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History of Geography

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History: Geography after WW2, Al Masudi, American School 1, American School 2, Al Biruni and Al Idrisi, British School 1, British School 2, Brunhes - Reclus, Determinism and Possibilism, Early Maps, Early Exploration and Discoveries, Geography: French School, German School of Geography, Hettner, Humboldt, Kant, Martonne - Demangeon, Penck, Quantitative Revolution, Ratzel, Ritter, Soviet School of Geography, Systems approach, Varenius




History of Geography

Ptolemaeus

In the ancient world geography grew out of closely related activities:

(a) exploration, which led to the accumulation of facts about the earth's surface;

(b) charting and mapping of the areas known; and

(c) speculations about the material collected.

The Arabs were the first to show their interest in geography because of their special surroundings. From 8th to 13th century, they made significant contribution in the field of geography. They embarked on a conquest of the world outside of Arabia. In 641 they conquered Persia, and in 642 took control of Egypt. They swept westward across the Sahara and by 732 all the Great Desert was under their control. They crossed through the Iberian Peninsula into France. For some 900 years they ruled most of Spain and Portugal. Muslim rule was also extended into Central Asia, Northern China, India, eastern coast of Africa, Malaysia and some Islands of the South-east Asia.



Quite a good number of Muslim geographers added to the subject and prepared manuscripts on geography. They geographers explained the formation of mountains by folding, sculpturing, erosion and weathering. Travelers went to the eastern countries and gave descriptions of their travels in the form of stories with full information.

The Arabs made outstanding contributions in the fields of mathematical physical and regional geography. Their achievements in climatology, oceanography, geomorphology, linear measurements, determination of cardinal points, limits of habitable world, sprawl of continents and oceans are highly appreciable.



The Arabs who were largely influenced by the Greek tradition adopted the same ideas about the shape and size of the earth. The early Arabs considered the earth as the center of the Universe, around which revolved the seven planets.

In 921 A.D. Al-Balakhi gathered climatic date and information from the Arab travelers and prepared the first climatic Atlas of the world entitled-Kitabul-Ashkal. Al-Masudi gave a very good description of the Indian monsoons. In 985 Al-Maqdisi offered a new division of the world into fourteen climatic regions. He recognized that climate varies not only by latitude but also by position east and west.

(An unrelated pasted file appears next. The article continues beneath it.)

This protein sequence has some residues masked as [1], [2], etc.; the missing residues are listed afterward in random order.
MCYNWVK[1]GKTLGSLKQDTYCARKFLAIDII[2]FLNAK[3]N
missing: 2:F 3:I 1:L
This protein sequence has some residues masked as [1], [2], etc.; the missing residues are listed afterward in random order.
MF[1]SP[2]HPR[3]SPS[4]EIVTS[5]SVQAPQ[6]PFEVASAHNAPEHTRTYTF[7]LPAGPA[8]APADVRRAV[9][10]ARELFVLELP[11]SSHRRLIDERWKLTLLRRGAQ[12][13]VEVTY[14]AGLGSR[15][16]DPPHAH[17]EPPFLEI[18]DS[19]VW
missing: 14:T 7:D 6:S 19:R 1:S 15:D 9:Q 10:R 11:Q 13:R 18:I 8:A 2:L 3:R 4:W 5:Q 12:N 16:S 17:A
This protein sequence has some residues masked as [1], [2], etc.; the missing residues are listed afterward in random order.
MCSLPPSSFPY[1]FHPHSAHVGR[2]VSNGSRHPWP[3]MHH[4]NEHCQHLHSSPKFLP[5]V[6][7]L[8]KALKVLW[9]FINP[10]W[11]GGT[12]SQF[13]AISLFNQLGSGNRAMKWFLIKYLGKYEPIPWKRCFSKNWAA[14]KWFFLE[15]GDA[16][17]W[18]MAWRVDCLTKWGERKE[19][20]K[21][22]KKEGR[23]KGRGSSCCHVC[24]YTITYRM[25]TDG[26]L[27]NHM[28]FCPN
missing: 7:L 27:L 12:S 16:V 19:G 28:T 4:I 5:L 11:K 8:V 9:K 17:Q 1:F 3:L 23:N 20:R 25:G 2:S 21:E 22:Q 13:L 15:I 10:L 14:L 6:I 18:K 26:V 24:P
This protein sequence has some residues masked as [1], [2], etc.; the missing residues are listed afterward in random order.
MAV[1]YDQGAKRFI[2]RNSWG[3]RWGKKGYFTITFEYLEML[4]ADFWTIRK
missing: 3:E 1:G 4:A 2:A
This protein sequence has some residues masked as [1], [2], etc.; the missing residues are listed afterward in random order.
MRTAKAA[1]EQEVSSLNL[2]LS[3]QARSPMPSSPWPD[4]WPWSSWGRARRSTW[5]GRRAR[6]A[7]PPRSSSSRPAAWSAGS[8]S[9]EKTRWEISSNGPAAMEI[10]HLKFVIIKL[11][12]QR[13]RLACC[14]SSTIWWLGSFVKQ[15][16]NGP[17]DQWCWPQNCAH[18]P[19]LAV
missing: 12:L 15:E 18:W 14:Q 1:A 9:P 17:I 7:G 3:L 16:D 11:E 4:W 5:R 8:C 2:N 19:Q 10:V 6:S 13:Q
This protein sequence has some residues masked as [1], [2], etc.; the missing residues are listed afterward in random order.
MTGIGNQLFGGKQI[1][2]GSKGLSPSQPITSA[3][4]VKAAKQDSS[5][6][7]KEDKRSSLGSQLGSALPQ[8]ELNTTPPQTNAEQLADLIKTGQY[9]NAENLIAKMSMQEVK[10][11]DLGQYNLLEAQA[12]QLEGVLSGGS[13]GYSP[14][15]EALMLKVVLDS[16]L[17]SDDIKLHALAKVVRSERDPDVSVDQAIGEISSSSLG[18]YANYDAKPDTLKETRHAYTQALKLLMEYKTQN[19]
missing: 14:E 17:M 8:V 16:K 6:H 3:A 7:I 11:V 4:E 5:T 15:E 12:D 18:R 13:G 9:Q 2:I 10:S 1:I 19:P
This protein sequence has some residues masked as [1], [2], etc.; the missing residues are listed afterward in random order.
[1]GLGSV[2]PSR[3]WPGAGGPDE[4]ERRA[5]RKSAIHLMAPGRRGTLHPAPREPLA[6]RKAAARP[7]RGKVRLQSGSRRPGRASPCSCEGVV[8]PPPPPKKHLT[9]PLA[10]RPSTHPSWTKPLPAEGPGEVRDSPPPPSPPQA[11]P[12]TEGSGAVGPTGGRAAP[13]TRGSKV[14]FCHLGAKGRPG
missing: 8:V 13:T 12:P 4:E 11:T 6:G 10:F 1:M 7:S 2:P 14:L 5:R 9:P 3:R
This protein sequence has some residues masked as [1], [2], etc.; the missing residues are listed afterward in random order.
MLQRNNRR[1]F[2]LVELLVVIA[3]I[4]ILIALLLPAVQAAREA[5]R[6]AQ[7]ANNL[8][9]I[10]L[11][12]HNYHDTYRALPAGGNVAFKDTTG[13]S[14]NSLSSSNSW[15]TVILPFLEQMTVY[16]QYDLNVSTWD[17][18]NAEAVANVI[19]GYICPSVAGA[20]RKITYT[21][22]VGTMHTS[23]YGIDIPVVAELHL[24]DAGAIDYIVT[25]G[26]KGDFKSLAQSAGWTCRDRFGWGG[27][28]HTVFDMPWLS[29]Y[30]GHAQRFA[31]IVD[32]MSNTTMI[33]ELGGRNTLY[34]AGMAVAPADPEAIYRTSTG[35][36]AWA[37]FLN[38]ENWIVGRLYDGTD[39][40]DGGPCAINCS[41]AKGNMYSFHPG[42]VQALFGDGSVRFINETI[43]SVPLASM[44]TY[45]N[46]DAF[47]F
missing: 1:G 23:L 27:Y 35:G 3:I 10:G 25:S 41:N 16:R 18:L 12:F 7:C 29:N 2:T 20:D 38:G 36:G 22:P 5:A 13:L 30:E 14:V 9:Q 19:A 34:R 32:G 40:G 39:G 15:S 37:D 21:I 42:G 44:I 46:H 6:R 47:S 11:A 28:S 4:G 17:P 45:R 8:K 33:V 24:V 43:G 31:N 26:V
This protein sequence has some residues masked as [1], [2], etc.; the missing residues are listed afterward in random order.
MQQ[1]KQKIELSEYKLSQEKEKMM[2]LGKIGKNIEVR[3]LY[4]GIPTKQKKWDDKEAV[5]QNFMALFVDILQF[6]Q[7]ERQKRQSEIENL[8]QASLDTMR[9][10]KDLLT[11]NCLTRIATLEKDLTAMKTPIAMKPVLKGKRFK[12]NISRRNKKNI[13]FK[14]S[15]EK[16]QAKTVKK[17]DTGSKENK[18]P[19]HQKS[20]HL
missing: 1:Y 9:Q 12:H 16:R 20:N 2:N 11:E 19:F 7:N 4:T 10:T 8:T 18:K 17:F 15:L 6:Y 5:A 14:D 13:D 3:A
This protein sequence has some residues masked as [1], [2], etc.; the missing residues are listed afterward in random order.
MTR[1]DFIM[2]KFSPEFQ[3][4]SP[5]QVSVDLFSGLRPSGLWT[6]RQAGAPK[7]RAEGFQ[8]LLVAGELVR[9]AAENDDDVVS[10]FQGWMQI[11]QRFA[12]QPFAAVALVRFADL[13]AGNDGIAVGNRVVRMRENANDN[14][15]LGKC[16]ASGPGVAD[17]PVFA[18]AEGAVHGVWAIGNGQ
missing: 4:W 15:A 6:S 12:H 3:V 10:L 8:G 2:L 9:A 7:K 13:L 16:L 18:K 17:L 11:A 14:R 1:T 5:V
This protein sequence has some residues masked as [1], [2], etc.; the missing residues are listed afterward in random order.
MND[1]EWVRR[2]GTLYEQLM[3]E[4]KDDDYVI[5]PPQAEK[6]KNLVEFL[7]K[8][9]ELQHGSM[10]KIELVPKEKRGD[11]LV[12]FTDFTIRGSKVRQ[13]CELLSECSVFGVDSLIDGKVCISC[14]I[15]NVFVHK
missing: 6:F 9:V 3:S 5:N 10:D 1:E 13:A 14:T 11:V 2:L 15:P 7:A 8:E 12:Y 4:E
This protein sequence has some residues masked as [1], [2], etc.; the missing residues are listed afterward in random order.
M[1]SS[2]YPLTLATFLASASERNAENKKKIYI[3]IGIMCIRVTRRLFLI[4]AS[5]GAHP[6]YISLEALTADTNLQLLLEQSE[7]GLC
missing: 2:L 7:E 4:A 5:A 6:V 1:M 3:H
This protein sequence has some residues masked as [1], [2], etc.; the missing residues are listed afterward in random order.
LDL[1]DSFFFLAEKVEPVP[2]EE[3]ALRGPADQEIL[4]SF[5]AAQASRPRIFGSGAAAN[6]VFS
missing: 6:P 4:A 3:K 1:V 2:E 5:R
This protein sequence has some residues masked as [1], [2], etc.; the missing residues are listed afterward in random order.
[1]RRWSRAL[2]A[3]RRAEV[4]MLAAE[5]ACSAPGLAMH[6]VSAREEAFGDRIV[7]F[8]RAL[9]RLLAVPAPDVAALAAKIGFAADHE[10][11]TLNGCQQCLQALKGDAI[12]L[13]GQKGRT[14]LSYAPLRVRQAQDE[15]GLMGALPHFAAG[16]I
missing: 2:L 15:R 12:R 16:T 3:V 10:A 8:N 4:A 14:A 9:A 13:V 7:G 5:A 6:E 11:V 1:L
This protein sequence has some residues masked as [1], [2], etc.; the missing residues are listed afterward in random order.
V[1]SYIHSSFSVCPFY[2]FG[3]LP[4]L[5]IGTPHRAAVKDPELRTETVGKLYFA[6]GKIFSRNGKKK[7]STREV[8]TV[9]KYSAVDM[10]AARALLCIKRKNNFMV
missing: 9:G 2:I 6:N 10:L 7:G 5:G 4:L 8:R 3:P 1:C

The Arab geographers offered important observations regarding the processes shaping the world's landforms. Al-Biruni wrote his great geography of India (Kitab-al-Hind) in 1030. In this book he recognized the significance of the rounded stones he found in the alluvial deposits south of the Himalayas.

For the determination of latitudes, the Arabs like Eratosthenes and other Greeks made use of sun's shadow when it happened to be on the meridian. The shadow was marked by a column gnomon. The Arabs improved over the works of the Greeks and Ibn-Yunus in his astronomical Tables observed that the shadow taken with perpendicular gnomon did not correspond to the height of the center of sun, but to its upper limb.

The phenomenon of tides was also observed by the Arab navigators and scholars. They proved that the tides are caused because of the gravitational pull of the sun and the moon, Al-Masudi who navigated in the Caspian Sea recorded the spring and neap tides, while AI-Biruni wrote in his book Kitab-al-Hind that the Indians believe that the tides are caused by the moon.

Arabs were the first who gave the idea of the periodic nature of the monsoons. Monsoon in fact has been derived from the Arabic word Mausam which means season. Al-Masudi, observed variations in the colors of ocean-water and attributed it to the variation in the salinity of water and the presence of marine vegetation. (10th century, Arab explorer born in Baghdad)

Next: Geography after WW2










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